The Fern level committee is also responsible for reviewing the strategy of Fern on a quarterly basis. The committee will debate and approve (or otherwise) any move into a new sector or change in risk parameters.
Octopus also has other specialist investment managers you may have heard about. They focus on venture capital, smaller companies listed on the Alternative Investment Market (AIM), as well as a multimanager team that provides a DFM service. However, the activities of these teams are not relevant to the Octopus Inheritance Tax Service.
The investment committee
The investment committee and its specialist sub-committees are the main decision-making forums for the Octopus Inheritance Tax Service. These all meet weekly, often for several hours at a time.
Any opportunity that Fern is thinking of pursuing must be thoroughly reviewed and approved by these committees. I chair the Octopus Investments investment committee, which delegates sector decision making to the other committees and reviews any usual or new proposals directly. The other members are our Chief Investment Officer, Jonathan Digges; the head of the Fern team, Robert Skinner; Octopus founder Chris Hulatt; the CEO of Fern, Paul Latham; and the portfolio manager for Fern, Ed Fellows.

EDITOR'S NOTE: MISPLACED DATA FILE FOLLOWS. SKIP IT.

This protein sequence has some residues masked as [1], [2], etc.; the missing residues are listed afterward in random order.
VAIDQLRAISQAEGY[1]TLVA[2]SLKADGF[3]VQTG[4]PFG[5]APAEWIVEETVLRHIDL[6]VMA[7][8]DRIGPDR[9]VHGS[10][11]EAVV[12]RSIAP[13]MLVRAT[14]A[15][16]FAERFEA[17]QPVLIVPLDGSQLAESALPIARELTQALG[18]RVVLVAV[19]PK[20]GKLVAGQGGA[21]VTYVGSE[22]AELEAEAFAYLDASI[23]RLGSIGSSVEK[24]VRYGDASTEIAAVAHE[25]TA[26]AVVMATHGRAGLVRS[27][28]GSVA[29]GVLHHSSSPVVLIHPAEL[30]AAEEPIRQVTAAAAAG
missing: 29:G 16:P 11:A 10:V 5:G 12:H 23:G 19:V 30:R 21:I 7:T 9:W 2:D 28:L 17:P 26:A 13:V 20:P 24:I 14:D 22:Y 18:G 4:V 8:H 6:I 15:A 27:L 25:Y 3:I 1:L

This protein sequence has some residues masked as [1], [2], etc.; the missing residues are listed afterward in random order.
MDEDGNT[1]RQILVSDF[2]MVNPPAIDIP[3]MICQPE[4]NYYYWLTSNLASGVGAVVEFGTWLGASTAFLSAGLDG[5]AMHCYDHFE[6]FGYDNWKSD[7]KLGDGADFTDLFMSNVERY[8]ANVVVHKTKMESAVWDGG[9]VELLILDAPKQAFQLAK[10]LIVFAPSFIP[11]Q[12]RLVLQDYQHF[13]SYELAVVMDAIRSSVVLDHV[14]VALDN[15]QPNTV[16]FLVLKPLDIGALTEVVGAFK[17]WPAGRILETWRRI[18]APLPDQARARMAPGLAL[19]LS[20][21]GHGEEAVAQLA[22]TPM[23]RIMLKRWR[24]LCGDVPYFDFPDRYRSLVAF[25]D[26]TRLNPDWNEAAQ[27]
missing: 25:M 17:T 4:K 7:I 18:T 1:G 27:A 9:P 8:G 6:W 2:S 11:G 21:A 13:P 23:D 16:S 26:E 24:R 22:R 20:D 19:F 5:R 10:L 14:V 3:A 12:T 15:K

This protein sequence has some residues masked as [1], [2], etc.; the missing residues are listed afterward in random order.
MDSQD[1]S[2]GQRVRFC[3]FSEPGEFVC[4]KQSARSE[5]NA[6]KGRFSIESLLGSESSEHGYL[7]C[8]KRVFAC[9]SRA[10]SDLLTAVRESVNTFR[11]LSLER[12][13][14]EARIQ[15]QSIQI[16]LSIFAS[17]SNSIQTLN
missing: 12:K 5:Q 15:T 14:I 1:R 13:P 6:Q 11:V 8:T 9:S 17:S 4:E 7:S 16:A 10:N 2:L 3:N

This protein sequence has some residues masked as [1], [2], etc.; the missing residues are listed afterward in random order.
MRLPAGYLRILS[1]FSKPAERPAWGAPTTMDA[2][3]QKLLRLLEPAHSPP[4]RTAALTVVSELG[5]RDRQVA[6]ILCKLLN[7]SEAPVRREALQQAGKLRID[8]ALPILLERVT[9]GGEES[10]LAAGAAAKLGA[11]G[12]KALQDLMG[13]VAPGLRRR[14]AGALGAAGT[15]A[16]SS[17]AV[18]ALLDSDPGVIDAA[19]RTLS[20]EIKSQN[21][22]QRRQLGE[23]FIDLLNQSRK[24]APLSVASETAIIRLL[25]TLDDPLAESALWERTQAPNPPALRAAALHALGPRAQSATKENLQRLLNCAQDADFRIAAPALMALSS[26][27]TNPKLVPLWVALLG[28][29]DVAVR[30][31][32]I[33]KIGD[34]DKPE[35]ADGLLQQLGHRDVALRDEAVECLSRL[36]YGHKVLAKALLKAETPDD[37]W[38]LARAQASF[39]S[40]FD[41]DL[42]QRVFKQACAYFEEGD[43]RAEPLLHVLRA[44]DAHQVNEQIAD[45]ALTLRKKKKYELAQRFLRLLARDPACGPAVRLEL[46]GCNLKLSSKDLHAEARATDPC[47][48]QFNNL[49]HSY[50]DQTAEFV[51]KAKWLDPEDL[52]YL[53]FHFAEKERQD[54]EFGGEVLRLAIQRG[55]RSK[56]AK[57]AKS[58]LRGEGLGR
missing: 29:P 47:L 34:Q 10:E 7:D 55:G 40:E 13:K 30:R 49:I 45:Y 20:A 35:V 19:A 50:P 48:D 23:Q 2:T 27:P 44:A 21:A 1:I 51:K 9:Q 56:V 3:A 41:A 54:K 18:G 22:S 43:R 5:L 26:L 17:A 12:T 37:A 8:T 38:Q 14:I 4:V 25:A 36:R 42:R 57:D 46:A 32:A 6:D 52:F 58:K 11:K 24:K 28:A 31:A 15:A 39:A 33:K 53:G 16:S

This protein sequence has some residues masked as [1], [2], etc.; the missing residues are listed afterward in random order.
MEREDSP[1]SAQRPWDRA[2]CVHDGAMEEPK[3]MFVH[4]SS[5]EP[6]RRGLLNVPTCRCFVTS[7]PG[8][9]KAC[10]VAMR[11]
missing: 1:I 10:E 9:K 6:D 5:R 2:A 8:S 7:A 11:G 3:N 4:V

Decision making tends to be an iterative process. If the investment committee makes an initial approval, that simply gives the sector team permission to continue to spend time and resource gathering further information. We tend to make approvals with follow-on points for the investment manager to go away and improve or assess. The investment manager will then need to come back to the investment committee, perhaps on several occasions, before we approve the opportunity for Fern.
We don’t only rely on our own experience and expertise. Fern has independent board members, plus the various teams and committees that make up the Service all make use of third-party due diligence including commercial, legal and technical.
It’s all part of taking a very deliberate, very cautious approach to how we deliver the investment mandate.
Key investment risks
While the committees, board and processes discussed are in place to mitigate certain risks, because the Octopus Inheritance Tax Service invests in one or more unquoted companies, investors’ capital is at risk. The value of an investment may fall as well as rise. Investors may not get back the full amount they invest.
Investors’ tax treatment depends on individual circumstances and may change in the future. The relief from inheritance tax depends on the portfolio companies maintaining their qualifying status.
Investors can request to sell their shares at any time, although liquidity is not guaranteed.
Where to find out more
To read more about the investment strategy of the Octopus Inheritance Tax Service, click here.
If you have a client you think may benefit from the Octopus Inheritance Tax Service, you can find more information about it here.